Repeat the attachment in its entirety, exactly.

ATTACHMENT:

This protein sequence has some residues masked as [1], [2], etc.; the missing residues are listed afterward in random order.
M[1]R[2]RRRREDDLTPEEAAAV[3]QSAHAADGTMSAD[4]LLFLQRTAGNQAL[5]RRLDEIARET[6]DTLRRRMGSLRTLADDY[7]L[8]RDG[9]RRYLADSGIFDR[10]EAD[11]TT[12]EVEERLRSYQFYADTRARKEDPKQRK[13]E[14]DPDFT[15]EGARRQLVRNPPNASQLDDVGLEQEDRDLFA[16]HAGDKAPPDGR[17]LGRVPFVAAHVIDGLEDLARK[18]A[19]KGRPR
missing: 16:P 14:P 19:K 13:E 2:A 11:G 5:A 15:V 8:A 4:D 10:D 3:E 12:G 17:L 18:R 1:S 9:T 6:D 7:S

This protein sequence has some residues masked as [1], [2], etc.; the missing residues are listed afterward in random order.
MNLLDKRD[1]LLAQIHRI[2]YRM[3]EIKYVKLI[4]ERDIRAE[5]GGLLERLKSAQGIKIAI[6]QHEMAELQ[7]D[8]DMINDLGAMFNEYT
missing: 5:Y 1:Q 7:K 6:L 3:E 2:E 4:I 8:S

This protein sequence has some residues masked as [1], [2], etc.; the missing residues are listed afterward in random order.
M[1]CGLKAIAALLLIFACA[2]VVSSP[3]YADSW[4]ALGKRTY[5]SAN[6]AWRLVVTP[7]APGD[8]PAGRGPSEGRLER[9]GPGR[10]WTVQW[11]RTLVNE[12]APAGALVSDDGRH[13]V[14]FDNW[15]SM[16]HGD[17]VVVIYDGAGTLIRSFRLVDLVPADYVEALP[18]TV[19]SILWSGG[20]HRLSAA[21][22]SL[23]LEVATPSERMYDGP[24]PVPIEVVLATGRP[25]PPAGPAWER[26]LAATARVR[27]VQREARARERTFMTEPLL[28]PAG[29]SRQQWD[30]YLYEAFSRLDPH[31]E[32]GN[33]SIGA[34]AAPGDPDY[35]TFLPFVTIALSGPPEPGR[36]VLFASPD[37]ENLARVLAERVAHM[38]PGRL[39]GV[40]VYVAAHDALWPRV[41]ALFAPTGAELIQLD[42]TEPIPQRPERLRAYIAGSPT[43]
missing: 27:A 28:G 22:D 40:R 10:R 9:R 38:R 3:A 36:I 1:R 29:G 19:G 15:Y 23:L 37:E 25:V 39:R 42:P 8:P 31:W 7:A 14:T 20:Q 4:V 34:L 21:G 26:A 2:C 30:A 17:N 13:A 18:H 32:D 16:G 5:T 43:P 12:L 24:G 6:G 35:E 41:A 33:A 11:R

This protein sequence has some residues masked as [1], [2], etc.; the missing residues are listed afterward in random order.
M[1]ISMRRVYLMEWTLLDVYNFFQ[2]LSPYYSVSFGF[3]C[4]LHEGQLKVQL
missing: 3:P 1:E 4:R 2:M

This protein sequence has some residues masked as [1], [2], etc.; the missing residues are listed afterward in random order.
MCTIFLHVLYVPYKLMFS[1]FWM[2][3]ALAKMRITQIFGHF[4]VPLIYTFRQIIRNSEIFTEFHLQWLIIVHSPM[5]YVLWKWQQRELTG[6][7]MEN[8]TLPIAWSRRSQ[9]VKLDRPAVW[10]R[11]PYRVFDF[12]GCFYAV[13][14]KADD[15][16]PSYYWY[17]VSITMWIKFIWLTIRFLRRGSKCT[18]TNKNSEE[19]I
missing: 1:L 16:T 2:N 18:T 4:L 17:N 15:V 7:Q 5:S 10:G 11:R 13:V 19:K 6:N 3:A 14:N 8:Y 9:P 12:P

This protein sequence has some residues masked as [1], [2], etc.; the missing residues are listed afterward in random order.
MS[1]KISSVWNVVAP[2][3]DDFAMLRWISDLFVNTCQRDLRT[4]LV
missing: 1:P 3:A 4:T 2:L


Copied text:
This protein sequence has some residues masked as [1], [2], etc.; the missing residues are listed afterward in random order.
M[1]R[2]RRRREDDLTPEEAAAV[3]QSAHAADGTMSAD[4]LLFLQRTAGNQAL[5]RRLDEIARET[6]DTLRRRMGSLRTLADDY[7]L[8]RDG[9]RRYLADSGIFDR[10]EAD[11]TT[12]EVEERLRSYQFYADTRARKEDPKQRK[13]E[14]DPDFT[15]EGARRQLVRNPPNASQLDDVGLEQEDRDLFA[16]HAGDKAPPDGR[17]LGRVPFVAAHVIDGLEDLARK[18]A[19]KGRPR
missing: 16:P 14:P 19:K 13:E 2:A 11:G 5:A 15:V 8:A 4:D 10:D 3:E 12:G 17:L 18:R 1:S 9:T 6:D 7:S

This protein sequence has some residues masked as [1], [2], etc.; the missing residues are listed afterward in random order.
MNLLDKRD[1]LLAQIHRI[2]YRM[3]EIKYVKLI[4]ERDIRAE[5]GGLLERLKSAQGIKIAI[6]QHEMAELQ[7]D[8]DMINDLGAMFNEYT
missing: 5:Y 1:Q 7:K 6:L 3:E 2:E 4:I 8:S

This protein sequence has some residues masked as [1], [2], etc.; the missing residues are listed afterward in random order.
M[1]CGLKAIAALLLIFACA[2]VVSSP[3]YADSW[4]ALGKRTY[5]SAN[6]AWRLVVTP[7]APGD[8]PAGRGPSEGRLER[9]GPGR[10]WTVQW[11]RTLVNE[12]APAGALVSDDGRH[13]V[14]FDNW[15]SM[16]HGD[17]VVVIYDGAGTLIRSFRLVDLVPADYVEALP[18]TV[19]SILWSGG[20]HRLSAA[21][22]SL[23]LEVATPSERMYDGP[24]PVPIEVVLATGRP[25]PPAGPAWER[26]LAATARVR[27]VQREARARERTFMTEPLL[28]PAG[29]SRQQWD[30]YLYEAFSRLDPH[31]E[32]GN[33]SIGA[34]AAPGDPDY[35]TFLPFVTIALSGPPEPGR[36]VLFASPD[37]ENLARVLAERVAHM[38]PGRL[39]GV[40]VYVAAHDALWPRV[41]ALFAPTGAELIQLD[42]TEPIPQRPERLRAYIAGSPT[43]
missing: 27:A 28:G 22:D 40:R 10:R 9:R 38:R 3:A 36:I 1:R 29:G 19:G 15:Y 23:L 37:E 25:V 39:R 42:P 8:P 31:W 7:A 14:T 20:Q 4:V 34:L 21:G 26:A 2:C 30:A 17:N 13:A 18:H 32:D 16:G 5:T 43:P 12:L 24:G 6:G 35:E 41:A 33:A 11:R

This protein sequence has some residues masked as [1], [2], etc.; the missing residues are listed afterward in random order.
M[1]ISMRRVYLMEWTLLDVYNFFQ[2]LSPYYSVSFGF[3]C[4]LHEGQLKVQL
missing: 3:P 1:E 4:R 2:M

This protein sequence has some residues masked as [1], [2], etc.; the missing residues are listed afterward in random order.
MCTIFLHVLYVPYKLMFS[1]FWM[2][3]ALAKMRITQIFGHF[4]VPLIYTFRQIIRNSEIFTEFHLQWLIIVHSPM[5]YVLWKWQQRELTG[6][7]MEN[8]TLPIAWSRRSQ[9]VKLDRPAVW[10]R[11]PYRVFDF[12]GCFYAV[13][14]KADD[15][16]PSYYWY[17]VSITMWIKFIWLTIRFLRRGSKCT[18]TNKNSEE[19]I
missing: 1:L 16:T 2:N 18:T 4:L 17:N 15:V 7:Q 5:S 10:G 11:R 13:V 19:K 6:N 3:A 14:N 8:Y 9:P 12:P

This protein sequence has some residues masked as [1], [2], etc.; the missing residues are listed afterward in random order.
MS[1]KISSVWNVVAP[2][3]DDFAMLRWISDLFVNTCQRDLRT[4]LV
missing: 1:P 3:A 4:T 2:L